The second case concerned Dr Okpara who faced allegations of sexual misconduct relating to a staff nurse at a hospital at which he was employed as a locum registrar. The conduct was alleged to have occurred variously between May 2014 and August 2016. Dr Okpara strenuously denied the allegations before the MPT. The facts were determined in September 2018 with sanction (erasure) imposed in January 2019.
As experienced practitioners will know, such cases are won or lost at Stage 1 (if the factual allegations are denied) or at Stage 3 (if the facts (and Stage 2 considerations) are admitted). Contested Stage 1 cases routinely turn on the MPT’s assessment of the credibility of the witnesses appearing before it, which of course includes the defendant doctor.
Before the MPT the GMC called the complainant and also three of her colleagues who spoke to her timid and prudish character and personality. One of the allegations was supported by a contemporaneous complaint about Dr Okpara’s conduct by the complainant to a colleague via Whatsapp. The defence case was that the complainant had behaved flirtatiously towards the doctor but that most of the complainant’s allegations against him simply did not happen.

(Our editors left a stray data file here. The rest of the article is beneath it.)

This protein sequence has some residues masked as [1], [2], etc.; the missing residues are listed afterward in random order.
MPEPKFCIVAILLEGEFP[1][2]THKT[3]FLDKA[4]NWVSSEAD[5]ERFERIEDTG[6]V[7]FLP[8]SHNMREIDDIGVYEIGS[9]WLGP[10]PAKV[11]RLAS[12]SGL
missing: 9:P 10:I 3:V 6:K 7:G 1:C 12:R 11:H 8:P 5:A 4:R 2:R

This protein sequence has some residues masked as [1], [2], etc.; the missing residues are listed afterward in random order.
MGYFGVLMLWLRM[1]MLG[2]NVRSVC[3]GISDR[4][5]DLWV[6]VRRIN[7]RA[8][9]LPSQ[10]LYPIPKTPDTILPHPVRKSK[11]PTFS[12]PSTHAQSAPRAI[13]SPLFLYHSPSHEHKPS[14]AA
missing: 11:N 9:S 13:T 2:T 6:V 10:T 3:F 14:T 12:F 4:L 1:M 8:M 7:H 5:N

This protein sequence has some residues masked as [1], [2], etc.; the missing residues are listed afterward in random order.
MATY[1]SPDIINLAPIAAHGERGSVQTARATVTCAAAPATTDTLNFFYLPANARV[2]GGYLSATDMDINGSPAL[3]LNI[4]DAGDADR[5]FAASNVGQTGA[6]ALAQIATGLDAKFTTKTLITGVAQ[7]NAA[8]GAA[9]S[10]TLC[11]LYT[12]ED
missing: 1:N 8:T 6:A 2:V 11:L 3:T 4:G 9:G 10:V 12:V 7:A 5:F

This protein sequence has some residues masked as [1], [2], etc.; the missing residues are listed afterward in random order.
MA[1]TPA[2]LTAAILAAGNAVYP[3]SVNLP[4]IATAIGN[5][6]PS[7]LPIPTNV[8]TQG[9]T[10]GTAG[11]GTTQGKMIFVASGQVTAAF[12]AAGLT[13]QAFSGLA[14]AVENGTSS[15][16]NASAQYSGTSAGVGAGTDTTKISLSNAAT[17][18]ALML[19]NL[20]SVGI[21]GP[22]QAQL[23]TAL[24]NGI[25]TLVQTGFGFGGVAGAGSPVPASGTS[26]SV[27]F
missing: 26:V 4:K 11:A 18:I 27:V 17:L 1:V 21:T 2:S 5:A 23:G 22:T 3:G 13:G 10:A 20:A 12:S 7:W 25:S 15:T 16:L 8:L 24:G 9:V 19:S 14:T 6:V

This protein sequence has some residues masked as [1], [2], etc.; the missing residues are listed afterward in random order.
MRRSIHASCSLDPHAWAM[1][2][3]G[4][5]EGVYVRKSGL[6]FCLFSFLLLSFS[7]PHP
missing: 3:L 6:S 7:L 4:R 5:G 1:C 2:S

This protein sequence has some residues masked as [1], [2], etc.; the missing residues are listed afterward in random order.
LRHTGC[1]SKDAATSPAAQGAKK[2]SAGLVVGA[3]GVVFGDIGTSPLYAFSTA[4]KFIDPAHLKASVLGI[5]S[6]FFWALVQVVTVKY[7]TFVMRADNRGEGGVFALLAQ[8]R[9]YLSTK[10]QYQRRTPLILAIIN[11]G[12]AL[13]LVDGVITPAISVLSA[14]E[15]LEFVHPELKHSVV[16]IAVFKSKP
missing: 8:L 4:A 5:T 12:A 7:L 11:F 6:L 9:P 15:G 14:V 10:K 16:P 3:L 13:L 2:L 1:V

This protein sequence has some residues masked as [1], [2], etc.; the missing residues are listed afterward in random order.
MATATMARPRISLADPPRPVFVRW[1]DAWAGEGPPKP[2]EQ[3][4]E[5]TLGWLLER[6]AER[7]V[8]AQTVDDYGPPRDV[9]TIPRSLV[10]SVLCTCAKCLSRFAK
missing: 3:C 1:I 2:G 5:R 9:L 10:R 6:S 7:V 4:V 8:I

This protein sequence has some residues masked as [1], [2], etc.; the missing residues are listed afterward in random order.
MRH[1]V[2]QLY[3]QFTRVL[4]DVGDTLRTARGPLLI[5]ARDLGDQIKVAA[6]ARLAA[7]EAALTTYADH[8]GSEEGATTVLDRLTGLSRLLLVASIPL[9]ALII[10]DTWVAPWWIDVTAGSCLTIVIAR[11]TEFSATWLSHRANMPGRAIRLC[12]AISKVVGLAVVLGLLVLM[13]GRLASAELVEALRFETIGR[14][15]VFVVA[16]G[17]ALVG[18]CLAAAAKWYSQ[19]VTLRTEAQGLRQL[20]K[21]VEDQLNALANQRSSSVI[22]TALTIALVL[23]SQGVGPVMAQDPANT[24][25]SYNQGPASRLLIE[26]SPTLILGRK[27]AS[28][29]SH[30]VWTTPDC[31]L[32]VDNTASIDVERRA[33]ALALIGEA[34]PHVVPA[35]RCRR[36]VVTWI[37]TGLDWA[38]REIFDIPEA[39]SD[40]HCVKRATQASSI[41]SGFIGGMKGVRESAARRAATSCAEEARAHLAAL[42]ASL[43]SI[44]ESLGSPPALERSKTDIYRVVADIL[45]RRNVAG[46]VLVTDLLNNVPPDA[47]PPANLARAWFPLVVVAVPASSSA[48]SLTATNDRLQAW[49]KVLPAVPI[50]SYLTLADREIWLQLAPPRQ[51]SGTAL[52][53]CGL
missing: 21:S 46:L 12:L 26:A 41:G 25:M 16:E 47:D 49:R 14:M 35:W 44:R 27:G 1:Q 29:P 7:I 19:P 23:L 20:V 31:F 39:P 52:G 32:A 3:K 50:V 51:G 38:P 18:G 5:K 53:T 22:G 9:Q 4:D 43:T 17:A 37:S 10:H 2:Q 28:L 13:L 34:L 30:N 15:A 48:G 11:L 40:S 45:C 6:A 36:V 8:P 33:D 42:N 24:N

On appeal, Dr Okpara criticised the MPT for reversing the burden of proof and for failing adequately to scrutinise the evidence by reference to the relevant standard of proof. He also complained that the MPT had given insufficient regard to the delay between the earliest of the allegations and their determination. Dr Okpara also complained that the sanction imposed was disproportionate and so wrong.
In rejecting Dr Okpara’s appeal and whilst acknowledging that aspects of the MPT’s factual determination were “unfortunately phrased” (giving rise to the first ground of challenge), Mr Justice Julian Knowles found that the MPT received impeccable advice as to the burden and standard of proof and the relevant caselaw from its Legally Qualified Chair (LQC). Dr Okpara’s complaint about delay was rejected on the basis that the relevant timescale was unremarkable.
On sanction, Julian Knowles J agreed absolutely with the MPT’s determination that, on the basis of the proven facts, Dr Okpara had behaved in a sexually predatory way towards the complainant for a sustained period of time. In describing the conduct as “very serious” the judge also commented that aspects of it were sufficient to amount to criminal offences and that erasure was therefore appropriate.
Whilst the legal issues raised on appeal do make for interesting reading, the case itself reads as an unfortunate classic of its type. What is interesting however is a reference within the judgment (paragraph 91) to Dr Okpara being cross examined about previous inconsistent statements he made to the IOT where he represented himself. A cautionary tale indeed.